College is hard. Not only are you waking up early to take classes to fulfill general education requirements that will make you a well-rounded individual, but during class you’re forced to walk a line between processing the words coming out of your professor’s mouth and furiously scribbling them down. The smart students bring a digital recorder to class, but then that only leaves you in the unenviable position of missing what might have been a memorable night of shenanigans because you’ve backlogged seventeen hours of recorded lectures and need to transcribe everything before next week’s final.
It’s no wonder that some students feel overwhelmed. You should be out there having the best years of your life. Sure, you’re learning along the way and preparing for the real world too, but does it have to take up so much of your time? Oh, well. It’s not as if there’s some sort of service out there that will take your recorded audio files and transcribe them, accurately and for a reasonable price, so that you don’t have to waste valuable Frisbee-golf time doing it yourself.
Actually, there is. It’s called NoNotes and it does precisely that. They’ll take your recorded MP3 audio files (most digital recorders record in MP3 format) and, for as low as $9.57 per hour, they’ll deliver you clear and accurate notes in 1-3 business days.
NoNotes claims that their service allows students to focus on and participate in class lectures without the stress of trying to take notes at the same time. The idea is that you record the lecture onto a digital recording device (which they helpfully sell in a bundle along with 5 hours of transcribing time) and then upload the resulting audio file via the NoNotes.com website. You buy transcription time through the website, by the hour, according to the length of the audio file you uploaded. (If the uploaded lecture was 52 minutes long, you would buy an hour of time.) Within a few days, your notes will be posted to your online account, ready for highlighting.
Although NoNotes was created for students, it can be used by anyone, for virtually any transcribing purpose. Professionals attending industry conferences might use the service to transcribe a lecture from a keynote speaker, students can use the service to record classes they miss because of illness (relying on a friend to record the lecture), teams of professionals may record brainstorming sessions or meetings, or perhaps political candidates could use the service to transcribe their debates. The NoNotes.com website suggests several other uses, including having professors record themselves for the purpose of self-improvement. The possibilities are limitless.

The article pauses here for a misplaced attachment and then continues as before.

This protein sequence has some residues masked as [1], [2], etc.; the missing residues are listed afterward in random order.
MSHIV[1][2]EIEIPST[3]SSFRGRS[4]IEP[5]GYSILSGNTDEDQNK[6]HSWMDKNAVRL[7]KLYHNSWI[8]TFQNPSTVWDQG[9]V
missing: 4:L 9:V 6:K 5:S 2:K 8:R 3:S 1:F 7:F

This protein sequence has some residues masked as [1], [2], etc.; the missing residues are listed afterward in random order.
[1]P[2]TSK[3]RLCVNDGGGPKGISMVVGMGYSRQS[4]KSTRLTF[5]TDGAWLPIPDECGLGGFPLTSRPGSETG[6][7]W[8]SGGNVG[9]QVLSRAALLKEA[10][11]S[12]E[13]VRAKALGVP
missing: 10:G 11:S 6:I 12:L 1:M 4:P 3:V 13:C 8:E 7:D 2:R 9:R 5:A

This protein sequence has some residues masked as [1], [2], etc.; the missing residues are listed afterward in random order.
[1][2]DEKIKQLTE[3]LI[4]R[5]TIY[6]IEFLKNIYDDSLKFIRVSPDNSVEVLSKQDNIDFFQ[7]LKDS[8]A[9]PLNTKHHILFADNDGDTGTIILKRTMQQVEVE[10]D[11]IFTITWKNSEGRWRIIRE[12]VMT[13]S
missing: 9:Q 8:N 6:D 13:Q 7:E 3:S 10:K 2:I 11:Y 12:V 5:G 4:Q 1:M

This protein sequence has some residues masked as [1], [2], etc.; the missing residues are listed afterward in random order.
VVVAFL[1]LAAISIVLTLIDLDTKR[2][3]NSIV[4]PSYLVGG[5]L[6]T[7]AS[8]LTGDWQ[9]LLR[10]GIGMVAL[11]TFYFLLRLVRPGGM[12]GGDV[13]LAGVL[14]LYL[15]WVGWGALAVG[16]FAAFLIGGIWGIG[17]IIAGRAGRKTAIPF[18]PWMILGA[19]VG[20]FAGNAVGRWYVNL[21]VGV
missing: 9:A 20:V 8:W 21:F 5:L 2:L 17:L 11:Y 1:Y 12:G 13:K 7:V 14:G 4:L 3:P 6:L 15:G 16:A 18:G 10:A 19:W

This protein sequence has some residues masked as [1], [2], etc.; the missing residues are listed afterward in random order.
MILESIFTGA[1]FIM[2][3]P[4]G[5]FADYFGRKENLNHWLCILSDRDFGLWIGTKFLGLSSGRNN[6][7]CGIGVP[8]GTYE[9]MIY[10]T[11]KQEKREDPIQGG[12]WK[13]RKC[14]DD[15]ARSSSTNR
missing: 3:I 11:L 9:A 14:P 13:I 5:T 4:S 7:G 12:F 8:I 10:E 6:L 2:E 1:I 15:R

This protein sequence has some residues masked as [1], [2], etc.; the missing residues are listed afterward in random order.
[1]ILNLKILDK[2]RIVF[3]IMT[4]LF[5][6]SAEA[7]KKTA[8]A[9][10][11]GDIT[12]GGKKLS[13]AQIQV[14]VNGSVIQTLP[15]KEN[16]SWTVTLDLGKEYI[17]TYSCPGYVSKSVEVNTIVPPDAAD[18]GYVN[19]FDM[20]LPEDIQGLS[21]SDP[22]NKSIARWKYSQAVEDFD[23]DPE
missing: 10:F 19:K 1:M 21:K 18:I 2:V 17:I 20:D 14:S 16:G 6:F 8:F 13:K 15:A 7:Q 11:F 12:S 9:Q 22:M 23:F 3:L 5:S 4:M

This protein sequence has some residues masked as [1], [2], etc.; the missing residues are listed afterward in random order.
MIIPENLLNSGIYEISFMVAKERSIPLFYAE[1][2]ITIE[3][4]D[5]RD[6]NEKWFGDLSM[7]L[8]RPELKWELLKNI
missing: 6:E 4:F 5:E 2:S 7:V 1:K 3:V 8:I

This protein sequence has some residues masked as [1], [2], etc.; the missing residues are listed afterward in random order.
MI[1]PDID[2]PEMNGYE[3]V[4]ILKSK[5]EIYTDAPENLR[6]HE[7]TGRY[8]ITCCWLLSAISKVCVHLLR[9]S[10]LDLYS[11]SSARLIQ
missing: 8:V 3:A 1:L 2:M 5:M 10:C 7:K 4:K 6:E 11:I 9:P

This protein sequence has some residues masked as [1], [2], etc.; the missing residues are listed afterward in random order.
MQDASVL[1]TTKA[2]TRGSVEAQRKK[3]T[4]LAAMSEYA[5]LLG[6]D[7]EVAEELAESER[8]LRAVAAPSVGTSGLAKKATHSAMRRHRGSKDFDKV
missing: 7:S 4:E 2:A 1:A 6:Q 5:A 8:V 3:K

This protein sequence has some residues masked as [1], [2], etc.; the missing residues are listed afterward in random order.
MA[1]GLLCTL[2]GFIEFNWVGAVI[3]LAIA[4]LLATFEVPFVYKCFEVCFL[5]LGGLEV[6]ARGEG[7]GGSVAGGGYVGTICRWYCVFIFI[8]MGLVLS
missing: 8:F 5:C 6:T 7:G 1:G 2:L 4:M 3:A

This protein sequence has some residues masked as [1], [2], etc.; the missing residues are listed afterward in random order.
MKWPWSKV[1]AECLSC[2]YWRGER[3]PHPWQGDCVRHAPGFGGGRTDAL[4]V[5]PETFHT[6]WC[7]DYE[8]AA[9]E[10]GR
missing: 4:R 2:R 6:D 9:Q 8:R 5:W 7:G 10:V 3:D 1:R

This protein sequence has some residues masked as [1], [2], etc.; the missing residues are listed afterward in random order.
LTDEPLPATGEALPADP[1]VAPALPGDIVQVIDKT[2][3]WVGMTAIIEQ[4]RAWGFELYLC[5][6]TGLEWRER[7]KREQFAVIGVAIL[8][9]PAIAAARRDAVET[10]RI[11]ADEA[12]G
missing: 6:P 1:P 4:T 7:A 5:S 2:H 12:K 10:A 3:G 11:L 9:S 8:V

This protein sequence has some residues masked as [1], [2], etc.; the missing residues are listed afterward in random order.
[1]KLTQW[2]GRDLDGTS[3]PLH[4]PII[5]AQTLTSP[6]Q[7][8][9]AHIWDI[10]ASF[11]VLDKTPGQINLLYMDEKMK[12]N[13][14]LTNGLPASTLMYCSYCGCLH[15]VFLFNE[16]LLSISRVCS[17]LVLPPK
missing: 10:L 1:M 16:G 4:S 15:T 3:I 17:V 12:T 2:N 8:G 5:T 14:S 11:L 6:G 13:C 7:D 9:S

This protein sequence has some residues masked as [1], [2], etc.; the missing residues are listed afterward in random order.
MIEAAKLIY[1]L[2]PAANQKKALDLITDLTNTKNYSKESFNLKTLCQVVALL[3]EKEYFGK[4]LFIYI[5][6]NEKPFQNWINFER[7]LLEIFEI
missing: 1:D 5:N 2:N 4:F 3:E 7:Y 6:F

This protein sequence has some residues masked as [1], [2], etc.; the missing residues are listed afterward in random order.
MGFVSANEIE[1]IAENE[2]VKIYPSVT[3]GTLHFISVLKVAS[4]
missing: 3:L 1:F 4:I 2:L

I was somewhat shocked by how well-designed the NoNotes website was: clean lines, pleasing colors, and an abundance of smiling, attractive, multicultural co-eds holding up papers marked “A+,” all convene to make browsing the site a pleasure. The members’ area, usually a dreadfully utilitarian place on otherwise nice websites, follows the aesthetics of the veneer quite nicely. It’s easy to understand where to go and what to do. Payments are made through PayPal, quick and secure, and uploading an audio file is a snap.
After signing up, I had to choose a file to upload. Since I’m not a college student anymore and I don’t bother to take notes when attending the few technology lectures that I’ve enjoyed over the last year, I had to dig around to see what I had. I eventually settled on a lecture that was taped for me by a friend who’s getting his doctorate in Eastern religious studies. The lecture was 45 minutes long and was about the differences and similarities between Buddhism and Islam. It also contained many Indian words referencing various obscure aspects of both religions and various cities and groups of people. It would be a challenge for anyone to transcribe accurately.